PARENTS would pursue university admissions tutors in the courts for abuse of human rights if they attempted to favour state-school candidates, an independent schools' leader warned this week.
Vivian Anthony, newly-retired after 10 years as secretary of the Headmasters' and Headmistresses' Conference of leading public schools, warned that "social engineering" would also drive talented students overseas and could challenge the position of Oxford and Cambridge universities.
Selection criteria must be "up front and known to all applicants", he told the HMC's annual meeting in Harrogate. "To select on the basis of postcodes or the poor overall performance of the candidate's school seems fraught with dangers.
"How long will it be before parents pursue university selectors in the courts for discrimination and abuse of human rights?" he asked, adding: "There will be no real fairness in the system until applications contain no mention of the candidate's school or background."
The former chief examiner and headmaster of Colfe's - a London independent day school - said it had become easier to achieve higher A-level grades.
"In the proper effort to widen access to A-levels and other post-16 courses, challenges to the most able pupils have taken second place," he added.
The way forward, he said, was for the brightest sixth-formers to work at the level of first-year undergraduates, perhaps in partnerships between schools and higher education institutions.
He also called for exam boards to rethink the way A-level results were presented so that top niversities could distinguish between "candidates of real distinction and those who have just scraped an A or B and who 10 years ago would have scored two grades lower".
Mr Anthony warned that new, modular A-levels would mean at least 50 per cent more time in exams, producing serious timetable implications in summer 2002.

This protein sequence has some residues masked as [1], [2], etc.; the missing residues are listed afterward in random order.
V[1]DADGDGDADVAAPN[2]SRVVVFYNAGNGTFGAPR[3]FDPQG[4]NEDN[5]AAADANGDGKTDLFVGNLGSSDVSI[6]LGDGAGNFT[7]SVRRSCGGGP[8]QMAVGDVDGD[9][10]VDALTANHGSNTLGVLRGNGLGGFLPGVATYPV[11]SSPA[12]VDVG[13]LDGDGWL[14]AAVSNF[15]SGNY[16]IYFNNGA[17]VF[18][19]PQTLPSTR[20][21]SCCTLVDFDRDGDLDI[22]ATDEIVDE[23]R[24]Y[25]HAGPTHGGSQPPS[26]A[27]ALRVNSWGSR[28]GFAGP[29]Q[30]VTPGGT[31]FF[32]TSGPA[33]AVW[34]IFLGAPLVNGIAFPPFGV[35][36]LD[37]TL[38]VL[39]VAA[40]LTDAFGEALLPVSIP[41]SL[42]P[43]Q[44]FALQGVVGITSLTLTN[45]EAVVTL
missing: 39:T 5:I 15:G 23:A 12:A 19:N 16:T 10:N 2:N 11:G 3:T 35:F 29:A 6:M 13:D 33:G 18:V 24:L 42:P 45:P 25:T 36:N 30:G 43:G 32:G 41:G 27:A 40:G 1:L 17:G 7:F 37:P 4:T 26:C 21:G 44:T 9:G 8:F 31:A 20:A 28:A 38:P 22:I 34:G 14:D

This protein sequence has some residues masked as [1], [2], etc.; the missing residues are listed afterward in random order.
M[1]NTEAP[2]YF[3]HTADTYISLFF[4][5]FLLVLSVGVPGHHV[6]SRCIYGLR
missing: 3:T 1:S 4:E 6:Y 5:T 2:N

The public school heads met secure in the knowledge that New Labour had learnt to like them and would never try to remove parents' right to choose them for their children.
Estelle Morris, the school standards minister, gave these assurances in a frank interview in Conference and Common Room, the journal of the HMC.
Speaking to Anthony Seldon, the political biographer and head of Brighton College, she said there had been "a huge cultural change" since the days when Labour sought to abolish independent schools.
But she also revealed uncertainty within the Government about how the current partnership between state and independent schools should develop after the next election.
"Crime and punishment should be included in basic classroom teaching to combat 'startling' ignorance of the criminal justice system," David Calvert-Smith, director of public prosecutions, told the conference on Tuesday. His views were endorsed by the chief inspector of prisons, Sir David Ramsbotham, who suggested that schools encourage sixth-formers to become "peer role models" to young offenders.
Overseas exodus, 24 The Laura Spence affair should not tempt universities into social engineering, top public school heads heard this week.